Reviews and bookish conversation with author Samantha Wilcoxson.
If I am lost, you will find me in medieval England.
You can also find me - and my books - on my blog.
This was a re-read for me, and I do have to admit that I have either become more generous with my ratings or this one deserved higher the first time. Bumping it from 3 to 4 stars, I feel that this book is more fairly rated even if I still didn't enjoy it as much as I would expect to like a story full of adventure, chivalry, plot twists, and Richard the Lionheart.
The greatest turnoff for me is the flowery 19th century writing. I can appreciate the slow story building and verboseness that is common for this time period in some authors, but this one let my mind wander too much. It felt like action was described in such flowery detail that the action disappeared.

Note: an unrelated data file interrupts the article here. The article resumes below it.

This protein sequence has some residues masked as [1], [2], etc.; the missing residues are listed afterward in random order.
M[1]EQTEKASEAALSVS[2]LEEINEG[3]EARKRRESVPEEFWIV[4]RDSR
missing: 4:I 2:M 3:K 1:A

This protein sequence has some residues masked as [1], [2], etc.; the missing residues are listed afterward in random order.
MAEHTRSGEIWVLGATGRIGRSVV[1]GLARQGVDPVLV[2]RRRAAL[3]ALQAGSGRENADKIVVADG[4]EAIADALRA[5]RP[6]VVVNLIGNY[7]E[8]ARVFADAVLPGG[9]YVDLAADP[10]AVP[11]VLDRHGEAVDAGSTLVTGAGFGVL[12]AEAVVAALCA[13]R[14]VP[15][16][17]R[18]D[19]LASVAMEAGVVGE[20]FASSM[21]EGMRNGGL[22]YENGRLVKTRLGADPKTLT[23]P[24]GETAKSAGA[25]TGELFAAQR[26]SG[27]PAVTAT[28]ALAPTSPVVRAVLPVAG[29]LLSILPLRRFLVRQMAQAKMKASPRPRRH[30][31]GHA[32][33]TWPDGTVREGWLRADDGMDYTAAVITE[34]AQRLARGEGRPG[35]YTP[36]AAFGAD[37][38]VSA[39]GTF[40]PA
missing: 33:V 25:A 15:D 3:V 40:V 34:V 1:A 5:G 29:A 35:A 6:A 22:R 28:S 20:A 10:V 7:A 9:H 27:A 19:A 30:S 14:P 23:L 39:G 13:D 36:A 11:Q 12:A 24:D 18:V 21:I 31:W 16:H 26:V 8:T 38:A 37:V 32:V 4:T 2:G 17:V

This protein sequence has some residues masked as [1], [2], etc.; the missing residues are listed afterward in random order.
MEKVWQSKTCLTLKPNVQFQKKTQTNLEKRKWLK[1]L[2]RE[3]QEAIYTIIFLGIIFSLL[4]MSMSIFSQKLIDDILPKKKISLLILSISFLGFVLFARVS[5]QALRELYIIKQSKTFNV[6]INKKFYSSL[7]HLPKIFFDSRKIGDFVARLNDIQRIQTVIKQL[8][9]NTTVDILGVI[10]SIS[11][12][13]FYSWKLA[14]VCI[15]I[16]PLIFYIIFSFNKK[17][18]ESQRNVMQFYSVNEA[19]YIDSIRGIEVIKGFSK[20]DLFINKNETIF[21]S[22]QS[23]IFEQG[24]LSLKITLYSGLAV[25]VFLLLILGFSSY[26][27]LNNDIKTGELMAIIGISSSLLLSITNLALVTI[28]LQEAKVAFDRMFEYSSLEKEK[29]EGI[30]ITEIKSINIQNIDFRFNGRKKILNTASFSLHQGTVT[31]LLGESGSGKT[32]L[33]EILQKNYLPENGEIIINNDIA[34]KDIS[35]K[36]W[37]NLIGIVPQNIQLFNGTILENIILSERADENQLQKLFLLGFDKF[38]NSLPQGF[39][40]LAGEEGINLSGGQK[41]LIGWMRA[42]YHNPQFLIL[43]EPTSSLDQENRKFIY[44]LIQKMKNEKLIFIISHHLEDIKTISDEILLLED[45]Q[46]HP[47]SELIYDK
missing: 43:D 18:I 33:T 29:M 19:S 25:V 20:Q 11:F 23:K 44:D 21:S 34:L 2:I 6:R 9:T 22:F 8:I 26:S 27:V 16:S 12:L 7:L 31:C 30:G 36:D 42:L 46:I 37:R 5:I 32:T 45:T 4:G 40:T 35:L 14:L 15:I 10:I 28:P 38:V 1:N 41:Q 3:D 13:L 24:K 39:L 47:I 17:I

That being said, the intertwining tales that bring together knights, Templars, a Saxon heiress, Jewish moneylender, forest outlaw, and the king of England has to have some merit. Ivanhoe offers up fun surprises & innocent romance along with somewhat questionable history. If you are looking for the source of romantic chivalry and the beloved Richard I who exists only in novels, you have found it. However, if you go into reading it knowing that, it is an enjoyable tale.
The women are beautiful, men honorable . . . except the villains who are thoroughly bad and predictably defeated. Think of it as the 19th century version of 'A Knight's Tale' and the anachronisms and stereotypes are just part of the fun.